Sappers reunited with their families
Troops come home to Chivenor after six months in Afghanistan
NORTH Devon Sappers from 24 Commando Engineer Regiment Royal Engineers were returning to their base at RMB Chivenor last night (Tuesday) after a highly successful six-month tour of Afghanistan’s Helmand Province.
Around 70 members of the 250-plus unit - which spearheaded the Taskforce Helmand Engineer Group - were being welcomed back by their families, friends and colleagues after playing a vital role on 3 Commando Brigade’s Operation Herrick 14.
24 Commando Engineer Regiment has worked tirelessly to improve security and freedom of movement for local people in Helmand Province during their busy tour.
One of the highlights was the construction of an enormous 45-metre long bridge over the Nahr-e Bughra canal. It is the longest bridge of its kind to have ever been built in Helmand Province. The work took just ten days, with Sappers operating in temperatures well over 50 degrees Celsius, wearing helmets and body armour.
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As well as enabling local people to move about more freely, the bridge has played a key role in disrupting insurgent activity in the area as insurgents used tunnels under the canal to avoid detection.
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On top of key instructive projects, 24 Commando Engineer Regiment has been passing on important artisan and engineering skills such as carpentry and plumbing to soldiers in the Afghan National Army as part of the Brigade Advisory Group.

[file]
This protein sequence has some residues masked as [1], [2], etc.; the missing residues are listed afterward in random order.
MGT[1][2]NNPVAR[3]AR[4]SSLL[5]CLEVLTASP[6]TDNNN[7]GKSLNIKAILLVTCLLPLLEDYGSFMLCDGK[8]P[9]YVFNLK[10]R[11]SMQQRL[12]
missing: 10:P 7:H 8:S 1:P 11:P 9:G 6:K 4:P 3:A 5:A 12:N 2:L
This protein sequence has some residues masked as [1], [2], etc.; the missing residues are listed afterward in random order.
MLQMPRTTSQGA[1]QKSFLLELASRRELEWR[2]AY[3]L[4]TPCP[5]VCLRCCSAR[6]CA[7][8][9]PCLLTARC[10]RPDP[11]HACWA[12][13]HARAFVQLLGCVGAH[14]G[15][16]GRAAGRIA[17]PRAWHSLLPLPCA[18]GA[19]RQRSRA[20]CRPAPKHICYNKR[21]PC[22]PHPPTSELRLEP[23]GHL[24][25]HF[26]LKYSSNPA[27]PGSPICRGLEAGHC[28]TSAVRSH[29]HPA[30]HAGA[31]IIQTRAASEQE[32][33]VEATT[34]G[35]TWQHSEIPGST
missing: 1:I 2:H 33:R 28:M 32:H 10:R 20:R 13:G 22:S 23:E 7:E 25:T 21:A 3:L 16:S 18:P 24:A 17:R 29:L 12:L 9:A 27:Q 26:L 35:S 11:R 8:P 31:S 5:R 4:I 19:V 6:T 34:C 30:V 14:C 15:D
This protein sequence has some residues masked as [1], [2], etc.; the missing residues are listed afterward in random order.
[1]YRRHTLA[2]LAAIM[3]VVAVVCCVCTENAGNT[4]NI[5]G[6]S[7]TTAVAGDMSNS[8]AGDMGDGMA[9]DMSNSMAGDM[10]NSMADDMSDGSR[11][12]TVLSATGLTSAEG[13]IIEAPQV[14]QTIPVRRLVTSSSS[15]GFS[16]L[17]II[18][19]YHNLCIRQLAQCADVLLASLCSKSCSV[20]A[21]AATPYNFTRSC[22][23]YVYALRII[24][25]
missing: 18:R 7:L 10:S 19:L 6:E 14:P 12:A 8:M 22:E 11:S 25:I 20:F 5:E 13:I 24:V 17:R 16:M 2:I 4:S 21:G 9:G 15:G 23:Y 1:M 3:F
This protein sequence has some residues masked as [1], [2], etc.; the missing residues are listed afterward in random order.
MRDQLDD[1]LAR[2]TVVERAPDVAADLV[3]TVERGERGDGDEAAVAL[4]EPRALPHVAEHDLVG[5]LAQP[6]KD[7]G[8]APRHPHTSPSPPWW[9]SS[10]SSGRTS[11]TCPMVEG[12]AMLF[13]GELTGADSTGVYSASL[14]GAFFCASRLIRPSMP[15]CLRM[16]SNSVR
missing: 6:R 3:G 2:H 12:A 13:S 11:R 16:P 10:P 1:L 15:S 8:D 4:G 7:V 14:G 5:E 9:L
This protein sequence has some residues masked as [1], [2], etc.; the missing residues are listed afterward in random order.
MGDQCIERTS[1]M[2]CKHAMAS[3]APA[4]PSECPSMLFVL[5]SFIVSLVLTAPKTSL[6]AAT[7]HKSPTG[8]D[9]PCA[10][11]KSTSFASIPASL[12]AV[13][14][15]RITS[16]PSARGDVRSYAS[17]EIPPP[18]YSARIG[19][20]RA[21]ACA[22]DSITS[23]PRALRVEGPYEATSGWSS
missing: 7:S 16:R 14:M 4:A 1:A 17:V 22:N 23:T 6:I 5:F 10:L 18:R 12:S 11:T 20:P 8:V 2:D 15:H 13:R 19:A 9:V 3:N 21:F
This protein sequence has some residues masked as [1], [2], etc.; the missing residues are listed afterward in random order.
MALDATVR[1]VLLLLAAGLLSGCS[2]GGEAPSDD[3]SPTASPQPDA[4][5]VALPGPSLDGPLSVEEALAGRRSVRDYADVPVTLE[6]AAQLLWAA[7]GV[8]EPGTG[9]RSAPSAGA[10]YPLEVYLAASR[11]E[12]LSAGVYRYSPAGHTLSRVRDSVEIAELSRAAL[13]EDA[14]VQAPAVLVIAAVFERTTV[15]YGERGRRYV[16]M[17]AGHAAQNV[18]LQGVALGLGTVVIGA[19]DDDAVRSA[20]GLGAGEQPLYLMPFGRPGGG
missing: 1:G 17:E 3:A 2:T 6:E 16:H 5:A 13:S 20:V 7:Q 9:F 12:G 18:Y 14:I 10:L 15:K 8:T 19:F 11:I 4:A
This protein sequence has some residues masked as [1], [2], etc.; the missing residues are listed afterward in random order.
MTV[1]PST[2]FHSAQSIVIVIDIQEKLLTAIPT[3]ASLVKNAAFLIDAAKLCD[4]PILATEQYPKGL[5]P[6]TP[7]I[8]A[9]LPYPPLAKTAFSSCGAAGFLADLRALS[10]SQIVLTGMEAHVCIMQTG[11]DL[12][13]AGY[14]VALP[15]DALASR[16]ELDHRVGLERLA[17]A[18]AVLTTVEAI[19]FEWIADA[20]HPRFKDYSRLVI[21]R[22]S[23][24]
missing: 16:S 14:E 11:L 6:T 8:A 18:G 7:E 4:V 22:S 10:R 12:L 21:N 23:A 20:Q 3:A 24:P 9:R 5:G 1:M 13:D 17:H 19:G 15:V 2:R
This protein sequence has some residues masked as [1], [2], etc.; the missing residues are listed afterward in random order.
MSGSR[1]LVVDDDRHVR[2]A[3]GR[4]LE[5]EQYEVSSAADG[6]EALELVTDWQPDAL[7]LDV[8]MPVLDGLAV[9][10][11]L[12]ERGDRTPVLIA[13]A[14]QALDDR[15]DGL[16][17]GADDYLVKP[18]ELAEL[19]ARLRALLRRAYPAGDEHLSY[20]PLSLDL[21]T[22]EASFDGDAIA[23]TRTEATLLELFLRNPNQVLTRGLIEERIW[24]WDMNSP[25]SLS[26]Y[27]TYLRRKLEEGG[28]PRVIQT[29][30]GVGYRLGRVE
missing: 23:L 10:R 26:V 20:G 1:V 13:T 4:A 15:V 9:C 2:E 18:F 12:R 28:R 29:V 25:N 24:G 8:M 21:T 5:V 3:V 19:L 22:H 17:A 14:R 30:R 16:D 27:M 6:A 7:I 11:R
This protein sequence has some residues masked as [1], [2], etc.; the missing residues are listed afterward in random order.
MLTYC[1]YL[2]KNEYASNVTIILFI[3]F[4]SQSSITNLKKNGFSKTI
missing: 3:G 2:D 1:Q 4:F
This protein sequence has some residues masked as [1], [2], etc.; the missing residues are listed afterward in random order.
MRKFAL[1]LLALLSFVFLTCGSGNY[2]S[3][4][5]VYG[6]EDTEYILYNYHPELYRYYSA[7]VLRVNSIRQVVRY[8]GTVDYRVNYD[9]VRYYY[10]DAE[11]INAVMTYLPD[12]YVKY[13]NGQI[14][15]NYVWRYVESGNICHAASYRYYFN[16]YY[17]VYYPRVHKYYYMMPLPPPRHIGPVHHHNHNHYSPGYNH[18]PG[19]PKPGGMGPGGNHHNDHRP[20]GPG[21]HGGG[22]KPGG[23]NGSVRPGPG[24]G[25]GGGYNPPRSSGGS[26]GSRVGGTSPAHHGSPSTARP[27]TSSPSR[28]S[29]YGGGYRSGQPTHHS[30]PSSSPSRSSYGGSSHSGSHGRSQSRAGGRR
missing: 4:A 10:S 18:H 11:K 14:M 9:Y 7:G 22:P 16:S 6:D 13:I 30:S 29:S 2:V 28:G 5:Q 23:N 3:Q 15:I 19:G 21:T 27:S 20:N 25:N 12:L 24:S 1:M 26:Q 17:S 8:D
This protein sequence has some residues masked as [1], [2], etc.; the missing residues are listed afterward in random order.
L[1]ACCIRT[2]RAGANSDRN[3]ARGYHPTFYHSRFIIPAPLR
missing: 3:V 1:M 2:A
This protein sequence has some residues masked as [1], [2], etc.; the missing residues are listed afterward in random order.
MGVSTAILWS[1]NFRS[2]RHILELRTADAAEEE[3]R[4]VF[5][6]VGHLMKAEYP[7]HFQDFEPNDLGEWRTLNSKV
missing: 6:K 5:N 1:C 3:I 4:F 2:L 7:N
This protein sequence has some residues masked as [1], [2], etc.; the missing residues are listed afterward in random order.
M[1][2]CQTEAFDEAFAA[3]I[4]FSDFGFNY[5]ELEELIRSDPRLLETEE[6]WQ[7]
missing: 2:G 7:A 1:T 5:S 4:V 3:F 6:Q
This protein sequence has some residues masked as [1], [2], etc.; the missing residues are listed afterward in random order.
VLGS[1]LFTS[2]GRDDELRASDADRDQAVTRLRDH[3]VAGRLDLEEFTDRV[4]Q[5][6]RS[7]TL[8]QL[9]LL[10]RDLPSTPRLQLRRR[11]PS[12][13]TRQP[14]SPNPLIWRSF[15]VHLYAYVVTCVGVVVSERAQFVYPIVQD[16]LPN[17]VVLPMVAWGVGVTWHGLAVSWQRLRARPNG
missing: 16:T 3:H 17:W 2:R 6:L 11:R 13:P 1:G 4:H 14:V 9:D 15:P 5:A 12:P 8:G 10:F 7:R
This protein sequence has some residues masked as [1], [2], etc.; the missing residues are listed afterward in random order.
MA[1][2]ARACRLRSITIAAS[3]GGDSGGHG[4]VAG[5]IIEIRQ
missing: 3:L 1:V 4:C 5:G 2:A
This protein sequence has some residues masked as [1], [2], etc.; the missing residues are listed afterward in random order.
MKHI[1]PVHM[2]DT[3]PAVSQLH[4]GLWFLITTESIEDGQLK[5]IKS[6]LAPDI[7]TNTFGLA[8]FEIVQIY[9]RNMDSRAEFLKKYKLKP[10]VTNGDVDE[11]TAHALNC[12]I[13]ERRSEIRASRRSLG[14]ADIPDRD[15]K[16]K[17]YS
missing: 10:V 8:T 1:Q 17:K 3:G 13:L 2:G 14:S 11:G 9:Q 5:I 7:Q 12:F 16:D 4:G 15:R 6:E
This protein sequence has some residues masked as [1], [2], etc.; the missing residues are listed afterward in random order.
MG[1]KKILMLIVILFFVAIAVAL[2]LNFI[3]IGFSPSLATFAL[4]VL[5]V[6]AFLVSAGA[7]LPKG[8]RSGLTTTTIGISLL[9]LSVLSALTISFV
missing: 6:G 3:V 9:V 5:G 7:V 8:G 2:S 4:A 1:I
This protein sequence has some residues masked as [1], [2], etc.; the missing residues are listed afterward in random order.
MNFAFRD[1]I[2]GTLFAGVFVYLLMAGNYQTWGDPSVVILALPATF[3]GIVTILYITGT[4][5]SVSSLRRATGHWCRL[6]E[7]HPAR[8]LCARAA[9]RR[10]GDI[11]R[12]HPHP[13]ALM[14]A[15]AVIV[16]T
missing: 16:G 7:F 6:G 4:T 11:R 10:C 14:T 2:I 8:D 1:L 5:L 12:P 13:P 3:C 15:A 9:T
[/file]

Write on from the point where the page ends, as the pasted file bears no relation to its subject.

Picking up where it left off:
Over the last few weeks, Sappers have also been teaching members of the Afghan National Army how to operate heavy machinery used in road construction projects. As the ANA grows and their soldiers increasingly take responsibility for providing security in Helmand, they will carry out the tasks required of military engineers on operations. This training will also give ANA soldiers a trade for life; leaving a lasting legacy.
Finally, 24 Commando has also been carrying out the important day-to-day work in support of ISAF soldiers, enabling them to live, move and fight by constructing and upgrading checkpoints, Forward Operating Bases and Patrol Bases where our soldiers and Marines are based as well as improving the road network to reduce the threat of IEDs.